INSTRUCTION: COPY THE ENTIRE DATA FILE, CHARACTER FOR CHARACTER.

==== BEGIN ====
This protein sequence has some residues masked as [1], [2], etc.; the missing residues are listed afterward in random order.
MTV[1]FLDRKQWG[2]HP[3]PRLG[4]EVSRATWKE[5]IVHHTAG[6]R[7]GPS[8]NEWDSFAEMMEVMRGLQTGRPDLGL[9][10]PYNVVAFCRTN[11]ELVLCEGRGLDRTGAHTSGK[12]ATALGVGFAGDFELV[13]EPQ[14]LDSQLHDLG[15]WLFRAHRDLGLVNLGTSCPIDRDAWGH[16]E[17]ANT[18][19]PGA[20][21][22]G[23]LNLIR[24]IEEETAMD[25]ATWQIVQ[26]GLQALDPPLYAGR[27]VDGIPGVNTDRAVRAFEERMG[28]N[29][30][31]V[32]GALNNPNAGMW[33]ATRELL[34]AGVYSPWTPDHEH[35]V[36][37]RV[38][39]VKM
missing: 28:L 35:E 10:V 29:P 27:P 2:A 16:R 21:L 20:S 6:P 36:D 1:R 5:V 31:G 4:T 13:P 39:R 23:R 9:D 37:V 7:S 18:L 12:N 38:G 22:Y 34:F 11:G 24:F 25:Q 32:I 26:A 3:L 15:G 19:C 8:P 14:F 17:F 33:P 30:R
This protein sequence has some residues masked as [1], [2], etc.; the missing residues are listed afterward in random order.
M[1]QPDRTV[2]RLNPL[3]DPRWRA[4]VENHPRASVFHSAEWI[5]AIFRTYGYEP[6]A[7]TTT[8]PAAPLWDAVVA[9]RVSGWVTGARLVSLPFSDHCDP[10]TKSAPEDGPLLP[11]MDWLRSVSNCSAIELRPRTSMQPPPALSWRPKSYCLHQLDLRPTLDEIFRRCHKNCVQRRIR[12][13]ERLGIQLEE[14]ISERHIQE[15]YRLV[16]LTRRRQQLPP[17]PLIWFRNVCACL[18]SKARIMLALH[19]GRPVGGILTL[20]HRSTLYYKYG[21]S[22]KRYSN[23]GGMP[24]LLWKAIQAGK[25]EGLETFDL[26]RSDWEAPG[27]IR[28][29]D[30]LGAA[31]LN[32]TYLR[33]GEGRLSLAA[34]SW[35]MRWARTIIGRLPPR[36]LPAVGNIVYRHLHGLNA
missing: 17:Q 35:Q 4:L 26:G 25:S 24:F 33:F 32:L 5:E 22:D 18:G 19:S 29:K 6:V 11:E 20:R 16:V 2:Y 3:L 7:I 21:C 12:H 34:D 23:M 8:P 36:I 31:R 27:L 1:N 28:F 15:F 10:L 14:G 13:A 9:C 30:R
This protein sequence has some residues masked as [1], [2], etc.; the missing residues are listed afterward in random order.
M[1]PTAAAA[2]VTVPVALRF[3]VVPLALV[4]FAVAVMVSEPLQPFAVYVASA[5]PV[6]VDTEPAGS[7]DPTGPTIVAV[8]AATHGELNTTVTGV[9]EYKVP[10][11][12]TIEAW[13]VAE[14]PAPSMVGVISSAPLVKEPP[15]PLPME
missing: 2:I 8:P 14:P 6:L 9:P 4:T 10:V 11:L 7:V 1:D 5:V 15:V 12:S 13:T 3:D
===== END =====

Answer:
This protein sequence has some residues masked as [1], [2], etc.; the missing residues are listed afterward in random order.
MTV[1]FLDRKQWG[2]HP[3]PRLG[4]EVSRATWKE[5]IVHHTAG[6]R[7]GPS[8]NEWDSFAEMMEVMRGLQTGRPDLGL[9][10]PYNVVAFCRTN[11]ELVLCEGRGLDRTGAHTSGK[12]ATALGVGFAGDFELV[13]EPQ[14]LDSQLHDLG[15]WLFRAHRDLGLVNLGTSCPIDRDAWGH[16]E[17]ANT[18][19]PGA[20][21][22]G[23]LNLIR[24]IEEETAMD[25]ATWQIVQ[26]GLQALDPPLYAGR[27]VDGIPGVNTDRAVRAFEERMG[28]N[29][30][31]V[32]GALNNPNAGMW[33]ATRELL[34]AGVYSPWTPDHEH[35]V[36][37]RV[38][39]VKM
missing: 28:L 35:E 10:V 29:P 27:P 2:A 16:R 21:L 20:S 6:P 36:D 1:R 5:V 31:G 4:T 13:P 39:R 23:R 9:D 37:V 7:S 18:L 12:N 38:G 22:Y 34:F 11:G 24:F 25:Q 32:I 26:A 3:L 15:G 19:C 8:P 14:F 17:F 33:P 30:R
This protein sequence has some residues masked as [1], [2], etc.; the missing residues are listed afterward in random order.
M[1]QPDRTV[2]RLNPL[3]DPRWRA[4]VENHPRASVFHSAEWI[5]AIFRTYGYEP[6]A[7]TTT[8]PAAPLWDAVVA[9]RVSGWVTGARLVSLPFSDHCDP[10]TKSAPEDGPLLP[11]MDWLRSVSNCSAIELRPRTSMQPPPALSWRPKSYCLHQLDLRPTLDEIFRRCHKNCVQRRIR[12][13]ERLGIQLEE[14]ISERHIQE[15]YRLV[16]LTRRRQQLPP[17]PLIWFRNVCACL[18]SKARIMLALH[19]GRPVGGILTL[20]HRSTLYYKYG[21]S[22]KRYSN[23]GGMP[24]LLWKAIQAGK[25]EGLETFDL[26]RSDWEAPG[27]IR[28][29]D[30]LGAA[31]LN[32]TYLR[33]GEGRLSLAA[34]SW[35]MRWARTIIGRLPPR[36]LPAVGNIVYRHLHGLNA
missing: 17:Q 35:Q 4:L 26:G 25:S 24:F 33:F 32:L 5:E 22:D 18:G 19:S 29:K 6:V 11:E 20:R 16:V 2:Y 3:L 7:I 21:C 12:H 34:D 23:M 8:P 36:I 31:R 27:L 1:N 28:F 15:F 10:L 14:G 13:A 9:C 30:R
This protein sequence has some residues masked as [1], [2], etc.; the missing residues are listed afterward in random order.
M[1]PTAAAA[2]VTVPVALRF[3]VVPLALV[4]FAVAVMVSEPLQPFAVYVASA[5]PV[6]VDTEPAGS[7]DPTGPTIVAV[8]AATHGELNTTVTGV[9]EYKVP[10][11][12]TIEAW[13]VAE[14]PAPSMVGVISSAPLVKEPP[15]PLPME
missing: 2:I 8:P 14:P 6:L 9:P 4:T 10:V 11:L 7:V 1:D 5:V 15:V 12:S 13:T 3:D